BHP Billiton has predicted the recent signs of economic improvement in the US will continue, in an upbeat assessment of the global economy.
Australia's biggest company said the improvement in the US and the changing focus of the Chinese economy meant the world should witness "more balanced" growth over the coming decade, even if structural problems persisted in Europe.
But the multinational miner warned risks remained, including those posed by possible changes to monetary policy in the US.
Despite gas prices improving in the US - where BHP now owns close to $US20 billion worth of shale operations - BHP said it expected prices for iron ore and coal to be weighed down over coming years by the sharp increase in supply.
"We maintain a positive outlook over the long term as the fundamentals of wealth creation, demographics and urbanisation continue to create demand for commodities across Asia and other markets," chairman Jac Nasser said.
BHP revealed that the development of its US shale business was set for a minor change of tack, specifically in Texas' highly prospective Permian basin.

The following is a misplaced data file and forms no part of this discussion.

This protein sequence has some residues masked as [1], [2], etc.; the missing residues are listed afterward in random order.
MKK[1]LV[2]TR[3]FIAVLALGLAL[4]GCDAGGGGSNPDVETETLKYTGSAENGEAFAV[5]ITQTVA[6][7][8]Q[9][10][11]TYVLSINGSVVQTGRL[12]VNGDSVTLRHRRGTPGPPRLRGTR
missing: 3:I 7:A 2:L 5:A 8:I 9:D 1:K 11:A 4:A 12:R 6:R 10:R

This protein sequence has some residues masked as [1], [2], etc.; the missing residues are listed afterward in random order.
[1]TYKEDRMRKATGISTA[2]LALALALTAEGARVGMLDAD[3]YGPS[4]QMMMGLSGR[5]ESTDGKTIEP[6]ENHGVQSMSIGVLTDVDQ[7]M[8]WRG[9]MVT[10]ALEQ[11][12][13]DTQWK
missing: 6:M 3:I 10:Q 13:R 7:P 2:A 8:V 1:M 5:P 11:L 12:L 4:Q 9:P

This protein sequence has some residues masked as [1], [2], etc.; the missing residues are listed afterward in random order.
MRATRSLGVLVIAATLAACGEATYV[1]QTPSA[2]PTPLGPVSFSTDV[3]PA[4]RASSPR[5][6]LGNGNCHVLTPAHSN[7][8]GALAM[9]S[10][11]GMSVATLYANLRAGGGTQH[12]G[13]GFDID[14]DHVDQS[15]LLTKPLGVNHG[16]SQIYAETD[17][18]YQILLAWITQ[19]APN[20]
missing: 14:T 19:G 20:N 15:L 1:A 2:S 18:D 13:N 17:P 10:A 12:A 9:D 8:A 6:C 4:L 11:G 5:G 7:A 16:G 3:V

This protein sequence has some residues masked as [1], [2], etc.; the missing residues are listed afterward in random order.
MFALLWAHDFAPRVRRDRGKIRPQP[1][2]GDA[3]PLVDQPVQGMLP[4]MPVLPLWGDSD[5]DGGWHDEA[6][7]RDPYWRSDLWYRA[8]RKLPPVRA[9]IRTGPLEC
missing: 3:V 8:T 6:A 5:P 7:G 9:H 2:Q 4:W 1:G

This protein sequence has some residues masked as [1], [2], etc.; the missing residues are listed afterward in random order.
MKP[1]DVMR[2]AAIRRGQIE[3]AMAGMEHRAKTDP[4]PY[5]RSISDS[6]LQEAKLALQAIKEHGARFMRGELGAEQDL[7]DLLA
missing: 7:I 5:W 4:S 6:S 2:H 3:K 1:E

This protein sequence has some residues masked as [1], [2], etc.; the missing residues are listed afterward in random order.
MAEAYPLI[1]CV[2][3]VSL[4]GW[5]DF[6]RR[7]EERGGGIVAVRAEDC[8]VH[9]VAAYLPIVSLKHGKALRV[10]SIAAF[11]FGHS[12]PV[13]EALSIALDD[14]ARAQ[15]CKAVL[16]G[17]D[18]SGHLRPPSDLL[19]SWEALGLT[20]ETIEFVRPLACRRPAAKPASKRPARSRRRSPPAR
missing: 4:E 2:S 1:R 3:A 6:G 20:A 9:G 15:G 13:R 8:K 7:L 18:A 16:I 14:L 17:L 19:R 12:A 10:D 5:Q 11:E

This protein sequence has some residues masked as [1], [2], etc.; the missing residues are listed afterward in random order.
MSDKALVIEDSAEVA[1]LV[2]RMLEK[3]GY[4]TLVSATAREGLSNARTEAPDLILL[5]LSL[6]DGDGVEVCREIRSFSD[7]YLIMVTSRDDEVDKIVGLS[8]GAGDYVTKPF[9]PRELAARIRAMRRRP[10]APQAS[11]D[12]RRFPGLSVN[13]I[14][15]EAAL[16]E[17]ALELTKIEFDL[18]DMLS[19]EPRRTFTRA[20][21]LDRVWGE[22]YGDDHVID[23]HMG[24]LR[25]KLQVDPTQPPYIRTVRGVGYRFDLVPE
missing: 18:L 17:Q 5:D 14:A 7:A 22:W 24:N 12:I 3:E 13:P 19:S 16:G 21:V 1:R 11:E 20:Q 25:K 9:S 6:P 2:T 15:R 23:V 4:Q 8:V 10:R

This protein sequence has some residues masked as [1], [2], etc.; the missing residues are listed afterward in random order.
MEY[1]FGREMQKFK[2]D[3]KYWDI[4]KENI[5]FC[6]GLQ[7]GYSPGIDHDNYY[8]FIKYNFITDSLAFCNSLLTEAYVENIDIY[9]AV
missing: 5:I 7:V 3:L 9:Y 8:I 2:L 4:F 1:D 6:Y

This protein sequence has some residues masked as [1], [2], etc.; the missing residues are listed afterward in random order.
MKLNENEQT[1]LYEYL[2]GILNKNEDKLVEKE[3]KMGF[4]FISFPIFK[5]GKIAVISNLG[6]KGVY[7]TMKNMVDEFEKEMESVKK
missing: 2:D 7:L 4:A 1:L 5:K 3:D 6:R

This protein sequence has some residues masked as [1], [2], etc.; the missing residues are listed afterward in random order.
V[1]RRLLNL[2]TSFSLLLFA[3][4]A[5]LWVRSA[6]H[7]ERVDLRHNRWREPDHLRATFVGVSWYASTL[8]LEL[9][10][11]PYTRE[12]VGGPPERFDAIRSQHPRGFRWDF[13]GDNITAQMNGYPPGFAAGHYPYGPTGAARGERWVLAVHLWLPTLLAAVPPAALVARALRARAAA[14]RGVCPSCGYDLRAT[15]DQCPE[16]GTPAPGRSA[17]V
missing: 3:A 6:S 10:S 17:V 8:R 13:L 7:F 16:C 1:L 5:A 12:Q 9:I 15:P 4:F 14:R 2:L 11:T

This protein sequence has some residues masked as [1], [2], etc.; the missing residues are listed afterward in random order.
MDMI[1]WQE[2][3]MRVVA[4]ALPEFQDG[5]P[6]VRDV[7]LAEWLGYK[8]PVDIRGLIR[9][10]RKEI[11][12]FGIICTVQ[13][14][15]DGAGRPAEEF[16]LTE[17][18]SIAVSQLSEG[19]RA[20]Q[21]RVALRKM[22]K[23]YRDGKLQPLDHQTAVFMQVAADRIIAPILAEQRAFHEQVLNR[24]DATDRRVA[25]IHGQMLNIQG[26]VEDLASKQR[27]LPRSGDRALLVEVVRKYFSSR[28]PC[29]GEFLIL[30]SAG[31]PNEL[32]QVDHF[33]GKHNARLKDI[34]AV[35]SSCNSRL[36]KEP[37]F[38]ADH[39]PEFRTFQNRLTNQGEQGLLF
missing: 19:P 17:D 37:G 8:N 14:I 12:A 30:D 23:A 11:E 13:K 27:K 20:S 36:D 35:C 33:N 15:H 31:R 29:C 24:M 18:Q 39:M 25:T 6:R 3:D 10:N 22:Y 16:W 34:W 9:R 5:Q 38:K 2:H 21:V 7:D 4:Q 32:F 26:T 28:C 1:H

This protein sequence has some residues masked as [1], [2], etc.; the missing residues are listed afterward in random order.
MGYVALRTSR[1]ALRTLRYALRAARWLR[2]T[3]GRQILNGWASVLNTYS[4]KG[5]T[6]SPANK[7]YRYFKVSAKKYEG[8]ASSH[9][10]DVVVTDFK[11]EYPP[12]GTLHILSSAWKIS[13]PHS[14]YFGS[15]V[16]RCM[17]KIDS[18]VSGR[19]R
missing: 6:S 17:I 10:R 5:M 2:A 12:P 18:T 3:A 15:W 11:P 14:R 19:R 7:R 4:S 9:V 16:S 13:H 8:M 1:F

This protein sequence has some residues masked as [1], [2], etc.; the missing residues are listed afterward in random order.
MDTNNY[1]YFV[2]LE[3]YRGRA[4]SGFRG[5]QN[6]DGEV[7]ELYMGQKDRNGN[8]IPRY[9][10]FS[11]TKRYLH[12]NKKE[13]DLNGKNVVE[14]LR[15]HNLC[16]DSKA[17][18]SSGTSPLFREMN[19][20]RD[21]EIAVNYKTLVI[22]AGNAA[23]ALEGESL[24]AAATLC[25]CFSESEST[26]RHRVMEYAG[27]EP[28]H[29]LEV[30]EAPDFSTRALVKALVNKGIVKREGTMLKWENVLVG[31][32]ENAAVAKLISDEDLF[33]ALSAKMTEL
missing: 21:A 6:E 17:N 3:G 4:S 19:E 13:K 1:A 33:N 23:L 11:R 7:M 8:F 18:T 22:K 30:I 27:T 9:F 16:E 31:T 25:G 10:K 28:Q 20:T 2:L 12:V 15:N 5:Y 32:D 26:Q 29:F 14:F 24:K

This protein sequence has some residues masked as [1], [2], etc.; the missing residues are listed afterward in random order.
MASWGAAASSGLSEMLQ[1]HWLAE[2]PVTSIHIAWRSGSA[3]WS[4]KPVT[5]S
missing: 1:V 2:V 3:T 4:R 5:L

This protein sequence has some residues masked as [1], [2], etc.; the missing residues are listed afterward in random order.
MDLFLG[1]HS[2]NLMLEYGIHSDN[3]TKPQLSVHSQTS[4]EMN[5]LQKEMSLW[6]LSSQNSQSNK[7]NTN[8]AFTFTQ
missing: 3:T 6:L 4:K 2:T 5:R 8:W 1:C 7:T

Continued work in the region has found the Permian should no longer be thought of as a single business unit, because the areas that were prospective for shale oil were geographically disparate and could not share common infrastructure.
BHP has always cautioned that the path to development of the Permian would be uncertain, as little was known about it until companies like BHP and Shell moved in recently.
BHP will next week farewell the man that approved the US shale acquisitions, when former chief executive Marius Kloppers departs the company on October 1.
Mr Kloppers was paid $US16 million in fiscal 2013, but will not take a farewell payment when he leaves the company. Most details around BHP's executive pay for fiscal 2013 were already known, but publication on Wednesday of the miner's annual report has completed the picture by reporting incentive payments and other details.
Mr Kloppers' package was dominated by performance-based payments, with long-term rewards delivering him $US10.4 million.
Short-term incentives yielded him a further $US2.9 million, on top of his base salary and pension.
Sources suggested Mr Kloppers had deliberately kept a low profile around the company in recent months, in a bid to give his successor Andrew Mackenzie clear air to implement his changes. It is not yet clear what he will do next, with some expecting him to avoid corporate roles until at least the end of the 2014 financial year.
Despite moving on from BHP, Mr Kloppers will still have a lot of his wealth wrapped up in the company, given he holds about $13.5 million of the Australian shares plus 11.7 million pounds of the company's London shares.